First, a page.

There was much discussion about trans children and young people in this Parliamentary statement, which was about a change to a process that is not available to under 18s in the UK. Badenoch stated that “No child is born in the wrong body” appearing to indicate that she thinks nobody is born trans. This would certainly be news to the Endocrine Society, who state that ‘considerable scientific evidence has emerged demonstrating a durable biological element underlying gender identity’.

In her statement, Badenoch suggested that social transition is a ‘new phenomenon’. This will have come as a surprise to the likes of Ewan Forbes, who socially and medically transitioned in the 1930s. Social transition has existed as long as trans people have existed. The Minister quoted the first Cass Report in saying that “social transition is not a neutral act”. However she failed to also mention that the same report also states that  “It should also be recognised that ‘doing nothing’ cannot be considered a neutral act”. Evidence repeatedly shows that social transition generally improves the mental health of all trans people, including children and young people.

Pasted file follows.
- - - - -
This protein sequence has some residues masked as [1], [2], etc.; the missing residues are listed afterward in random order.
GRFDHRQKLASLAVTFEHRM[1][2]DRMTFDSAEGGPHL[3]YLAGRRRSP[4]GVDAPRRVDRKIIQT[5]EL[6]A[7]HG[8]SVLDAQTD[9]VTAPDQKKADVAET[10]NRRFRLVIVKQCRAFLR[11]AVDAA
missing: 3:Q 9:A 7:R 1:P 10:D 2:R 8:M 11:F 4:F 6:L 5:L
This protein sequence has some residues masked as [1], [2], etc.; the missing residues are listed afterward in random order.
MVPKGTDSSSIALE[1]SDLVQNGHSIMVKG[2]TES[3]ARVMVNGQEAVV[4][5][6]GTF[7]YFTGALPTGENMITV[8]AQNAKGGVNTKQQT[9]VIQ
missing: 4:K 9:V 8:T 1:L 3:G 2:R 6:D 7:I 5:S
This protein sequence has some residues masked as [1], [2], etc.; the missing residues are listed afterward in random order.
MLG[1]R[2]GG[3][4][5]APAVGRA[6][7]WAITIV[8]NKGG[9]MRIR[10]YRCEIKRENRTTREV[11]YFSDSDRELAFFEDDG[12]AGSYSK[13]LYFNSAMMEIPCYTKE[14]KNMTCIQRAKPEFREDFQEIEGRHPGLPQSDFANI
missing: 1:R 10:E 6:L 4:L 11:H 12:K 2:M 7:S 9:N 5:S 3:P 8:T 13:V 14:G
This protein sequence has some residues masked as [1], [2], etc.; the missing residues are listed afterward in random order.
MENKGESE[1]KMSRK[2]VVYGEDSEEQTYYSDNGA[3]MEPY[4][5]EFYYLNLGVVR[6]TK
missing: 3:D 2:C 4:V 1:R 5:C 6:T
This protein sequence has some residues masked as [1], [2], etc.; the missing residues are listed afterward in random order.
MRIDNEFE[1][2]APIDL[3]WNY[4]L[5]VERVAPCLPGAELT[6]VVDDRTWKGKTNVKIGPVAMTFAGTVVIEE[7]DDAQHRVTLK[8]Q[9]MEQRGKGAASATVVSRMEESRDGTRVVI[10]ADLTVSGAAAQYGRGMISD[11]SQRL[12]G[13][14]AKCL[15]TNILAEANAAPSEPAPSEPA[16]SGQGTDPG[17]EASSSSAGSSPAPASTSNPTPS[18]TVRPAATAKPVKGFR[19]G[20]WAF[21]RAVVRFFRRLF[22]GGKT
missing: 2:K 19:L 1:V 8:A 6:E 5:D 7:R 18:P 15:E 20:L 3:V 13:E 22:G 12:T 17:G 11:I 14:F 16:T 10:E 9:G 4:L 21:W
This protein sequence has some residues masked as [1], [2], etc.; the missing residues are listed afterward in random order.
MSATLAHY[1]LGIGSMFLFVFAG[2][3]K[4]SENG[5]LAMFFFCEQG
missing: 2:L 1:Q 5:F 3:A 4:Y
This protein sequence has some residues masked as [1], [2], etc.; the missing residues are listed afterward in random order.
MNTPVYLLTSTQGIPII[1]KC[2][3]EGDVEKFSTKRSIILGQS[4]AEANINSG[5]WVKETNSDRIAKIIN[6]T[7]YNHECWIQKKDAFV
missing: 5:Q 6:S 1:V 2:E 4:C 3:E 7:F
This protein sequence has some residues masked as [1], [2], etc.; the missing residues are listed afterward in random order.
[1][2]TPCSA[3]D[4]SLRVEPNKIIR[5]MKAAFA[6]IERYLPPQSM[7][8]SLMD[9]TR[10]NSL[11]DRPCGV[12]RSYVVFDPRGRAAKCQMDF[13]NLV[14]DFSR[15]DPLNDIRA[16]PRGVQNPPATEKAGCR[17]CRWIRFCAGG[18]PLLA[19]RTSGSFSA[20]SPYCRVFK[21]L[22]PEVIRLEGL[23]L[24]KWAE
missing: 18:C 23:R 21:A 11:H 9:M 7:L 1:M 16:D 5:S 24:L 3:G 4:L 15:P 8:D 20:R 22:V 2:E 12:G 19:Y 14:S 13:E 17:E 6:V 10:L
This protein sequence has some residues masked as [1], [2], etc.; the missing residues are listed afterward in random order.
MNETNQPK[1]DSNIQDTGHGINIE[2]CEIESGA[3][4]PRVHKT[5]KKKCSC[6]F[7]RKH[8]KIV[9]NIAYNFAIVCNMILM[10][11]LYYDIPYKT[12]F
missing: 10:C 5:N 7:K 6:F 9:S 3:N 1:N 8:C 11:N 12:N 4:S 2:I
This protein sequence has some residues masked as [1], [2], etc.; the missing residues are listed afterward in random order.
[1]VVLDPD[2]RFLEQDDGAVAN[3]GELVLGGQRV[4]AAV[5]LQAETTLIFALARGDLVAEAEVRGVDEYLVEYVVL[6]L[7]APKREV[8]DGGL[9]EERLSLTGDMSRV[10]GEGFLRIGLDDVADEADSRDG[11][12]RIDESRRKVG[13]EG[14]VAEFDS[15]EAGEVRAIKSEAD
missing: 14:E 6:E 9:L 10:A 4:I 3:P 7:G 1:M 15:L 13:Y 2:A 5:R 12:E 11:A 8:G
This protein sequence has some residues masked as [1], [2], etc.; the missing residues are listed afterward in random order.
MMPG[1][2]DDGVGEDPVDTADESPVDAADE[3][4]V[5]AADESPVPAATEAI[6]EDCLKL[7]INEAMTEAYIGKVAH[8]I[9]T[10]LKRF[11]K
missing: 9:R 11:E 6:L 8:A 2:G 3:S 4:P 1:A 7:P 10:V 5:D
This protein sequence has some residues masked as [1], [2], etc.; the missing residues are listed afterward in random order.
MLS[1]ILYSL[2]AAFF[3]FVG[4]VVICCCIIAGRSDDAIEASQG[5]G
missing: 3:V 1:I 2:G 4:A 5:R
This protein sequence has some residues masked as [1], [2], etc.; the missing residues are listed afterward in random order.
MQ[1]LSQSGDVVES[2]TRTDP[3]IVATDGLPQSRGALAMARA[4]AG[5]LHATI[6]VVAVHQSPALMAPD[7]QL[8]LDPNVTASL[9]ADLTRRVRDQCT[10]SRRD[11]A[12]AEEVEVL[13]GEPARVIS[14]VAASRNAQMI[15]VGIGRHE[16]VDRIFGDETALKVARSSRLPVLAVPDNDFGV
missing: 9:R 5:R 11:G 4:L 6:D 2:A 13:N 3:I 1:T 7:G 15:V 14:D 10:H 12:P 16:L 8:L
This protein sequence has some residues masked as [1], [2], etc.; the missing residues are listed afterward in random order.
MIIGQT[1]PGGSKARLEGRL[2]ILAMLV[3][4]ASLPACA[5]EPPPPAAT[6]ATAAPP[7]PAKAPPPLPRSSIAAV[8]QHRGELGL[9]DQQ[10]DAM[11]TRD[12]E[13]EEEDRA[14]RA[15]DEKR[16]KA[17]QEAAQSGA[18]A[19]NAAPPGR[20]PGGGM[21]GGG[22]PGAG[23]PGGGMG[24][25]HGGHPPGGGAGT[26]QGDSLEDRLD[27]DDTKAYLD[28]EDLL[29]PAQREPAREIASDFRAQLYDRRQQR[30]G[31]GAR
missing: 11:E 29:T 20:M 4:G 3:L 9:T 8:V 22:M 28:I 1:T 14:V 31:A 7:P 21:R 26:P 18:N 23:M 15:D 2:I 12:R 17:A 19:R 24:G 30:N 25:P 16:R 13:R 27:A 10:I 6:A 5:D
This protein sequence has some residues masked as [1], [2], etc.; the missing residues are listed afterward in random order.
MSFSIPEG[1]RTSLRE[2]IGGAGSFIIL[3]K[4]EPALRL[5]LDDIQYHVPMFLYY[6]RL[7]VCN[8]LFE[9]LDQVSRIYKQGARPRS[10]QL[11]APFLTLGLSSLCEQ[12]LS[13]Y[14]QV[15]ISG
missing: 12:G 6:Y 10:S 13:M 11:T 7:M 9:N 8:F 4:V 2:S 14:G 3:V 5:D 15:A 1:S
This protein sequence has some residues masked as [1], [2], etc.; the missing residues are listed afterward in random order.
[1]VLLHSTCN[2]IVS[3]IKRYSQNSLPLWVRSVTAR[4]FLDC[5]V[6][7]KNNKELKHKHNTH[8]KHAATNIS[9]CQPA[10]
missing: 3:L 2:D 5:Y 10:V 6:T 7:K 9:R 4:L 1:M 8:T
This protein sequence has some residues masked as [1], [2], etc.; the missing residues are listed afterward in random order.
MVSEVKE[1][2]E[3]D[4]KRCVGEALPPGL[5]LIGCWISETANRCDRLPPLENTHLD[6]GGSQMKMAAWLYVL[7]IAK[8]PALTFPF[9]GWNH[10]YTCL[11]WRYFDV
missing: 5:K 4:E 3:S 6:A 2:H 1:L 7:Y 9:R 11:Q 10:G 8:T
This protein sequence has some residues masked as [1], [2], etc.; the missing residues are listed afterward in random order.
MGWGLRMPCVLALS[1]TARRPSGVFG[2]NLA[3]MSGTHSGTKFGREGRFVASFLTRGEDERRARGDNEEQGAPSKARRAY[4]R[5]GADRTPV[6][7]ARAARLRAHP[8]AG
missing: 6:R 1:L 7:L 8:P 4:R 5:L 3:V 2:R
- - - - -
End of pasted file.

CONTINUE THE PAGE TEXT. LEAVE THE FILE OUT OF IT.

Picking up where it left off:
The Minister also ignored the evidence from the National LGBT Survey (2018), which indicates that only 9% of trans adults identify as heterosexual (for example, trans men that are attracted exclusively to women). Instead the Minister made reference to “transing away the gay” and referred to social transition conversion therapy. We would like to remind the Minister of Articles 8 and 12 of the UN Convention on The Rights of The Child, which state that “Every child has the right to an identity” and “Every child has the right to express their views, feelings and wishes in all matters affecting them, and to have their views considered and taken seriously.” By endorsing efforts to restrict young people’s access to social transition,  she is in danger of encouraging a violation of these rights.

Far from being evidence-based, the Minister’s statement was just another dangerous example of talking about myths as if they were established facts, and ignoring the actual evidence acquired over many years by scientists, medics and social researchers. 

Badenoch made reference to a “climate of fear” and referred to the “chilling effect” of people being told that something they had said or done is transphobic. What we find really chilling are the year-on-year increases in transphobic hate crimes, government ministers repeatedly talking about restricting trans people’s rights, and the ongoing attempts by this government to breach international human rights laws.

Skip to content